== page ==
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White teeth equal dental health

No, definitely not. Many times we see artists with teeth so white that they seem to shine, that may perhaps look good in movies or television, many times they are even edited or modified for photos, etc. but in real life, it looks like botched dental work. While it is true that it is not necessary to be born with a perfect smile to have it, the shape of the smile, the teeth, how white they are, is a decision that must be made together between the patient and the specialist. The specialist will give the best advice based on your knowledge and experience.

An attractive smile, believe it or not, is not a smile with paper-white teeth, the teeth have different shades in different areas of each tooth, shine, translucency in other areas. A perfect smile varies from one patient to another, there are many factors that achieve this result, such as the congruence between the shape of the teeth and the shape of the face, the shape of the dental arch, age, the type of smile, Whether you show a lot of gum or not when smiling, the tone of your facial complexion, as well as teeth with more grayish tones look more natural in older adults, in younger patients you see more areas with translucency and bluish tones, yes, bluish, they are imperceptible to the eye of untrained people who lack knowledge, but they make all the difference. A perfect smile is special for each patient, replicating a perfect smile from one person to another can end in resounding failure. The ideal is that a special and personalized clinical route be made for each patient, so that the specialist helps and guides the patient to make “their smile design” individually for each one.

Activated charcoal toothpastes: PLEASE NO!

Nowadays there are many toothpaste options, many styles and opinions. Activated charcoal is seen in body soaps, moisturizing and exfoliating facial creams, dish soap, laundry bags, food supplement capsules, pillows and the list goes on and on, before this activated charcoal trend in health and beauty, it is They used these particles in water, oil and other filters. If there is already a trend in creams, soaps and masks, then why wouldn't there be an activated charcoal toothpaste? There are many, many brands of well-known commercial dental houses worldwide, new brands have also emerged that are promoted by artists and celebrities, who argue that activated charcoal toothpastes leave a feeling of freshness greater than conventional toothpastes, and they even whiten and brighten teeth, but the real question is, do they work? Before answering this question, it is essential to clarify that many of the brands that produce these toothpastes do not include fluoride as an ingredient in their product, and fluoride has been demonstrated as a very important agent in dental health, maintenance and strengthening of teeth. dental tissues.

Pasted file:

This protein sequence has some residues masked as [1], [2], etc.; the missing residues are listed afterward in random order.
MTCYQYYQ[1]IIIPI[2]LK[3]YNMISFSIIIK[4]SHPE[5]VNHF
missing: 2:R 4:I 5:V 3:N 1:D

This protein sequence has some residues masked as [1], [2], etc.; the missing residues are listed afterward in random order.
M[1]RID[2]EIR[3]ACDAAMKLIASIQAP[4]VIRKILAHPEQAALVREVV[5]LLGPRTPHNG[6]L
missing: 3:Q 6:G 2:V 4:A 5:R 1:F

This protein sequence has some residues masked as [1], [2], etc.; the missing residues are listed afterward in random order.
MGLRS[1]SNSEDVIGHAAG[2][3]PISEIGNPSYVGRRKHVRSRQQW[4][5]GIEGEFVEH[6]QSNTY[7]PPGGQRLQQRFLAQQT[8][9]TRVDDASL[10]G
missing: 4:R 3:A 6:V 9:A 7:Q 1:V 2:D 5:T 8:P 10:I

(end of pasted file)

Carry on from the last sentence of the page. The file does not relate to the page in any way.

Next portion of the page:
Now answering the previous question, according to studies carried out in England since 2019, it has been shown that toothpastes with activated charcoal cause more harm than benefit, this according to the British Dental Journal, one of the most important publications in the dental world. United Kingdom and with reference worldwide. It was also demonstrated by a study carried out by Dr. Joseph Greenwall-Cohen, from the School of Dentistry at the University of Manchester, co-author of the study in an interview with the BBC: “When a toothpaste with activated charcoal is used too frequently "For people with dental restorations, resins, inlays and some types of fixed prostheses, the carbon particles penetrate the restorations and stain them." In the same interview, Dr. Greenwall-Cohen states “charcoal particles penetrate the gingival (gum) tissues and irritate them.”

Toothpastes with activated charcoal have become very famous and are a kind of trend claiming that they whiten teeth, but in different studies carried out in the United Kingdom, such as that of Dr. Greenwall-Cohen, and other researchers in several countries in Europe, have determined that not only do they not whiten teeth, but they irreversibly wear down the enamel surface due to the abrasive characteristic of the carbon particles. If used frequently, it damages gums, enamel, and causes complications such as gingivitis, periodontitis, tooth sensitivity, and by wearing down the enamel, beyond lightening the teeth, it makes them look more yellowish due to the translucency of the enamel than when done. Thinner allows more of the dentin to be seen, which is below the enamel and is yellow in color.

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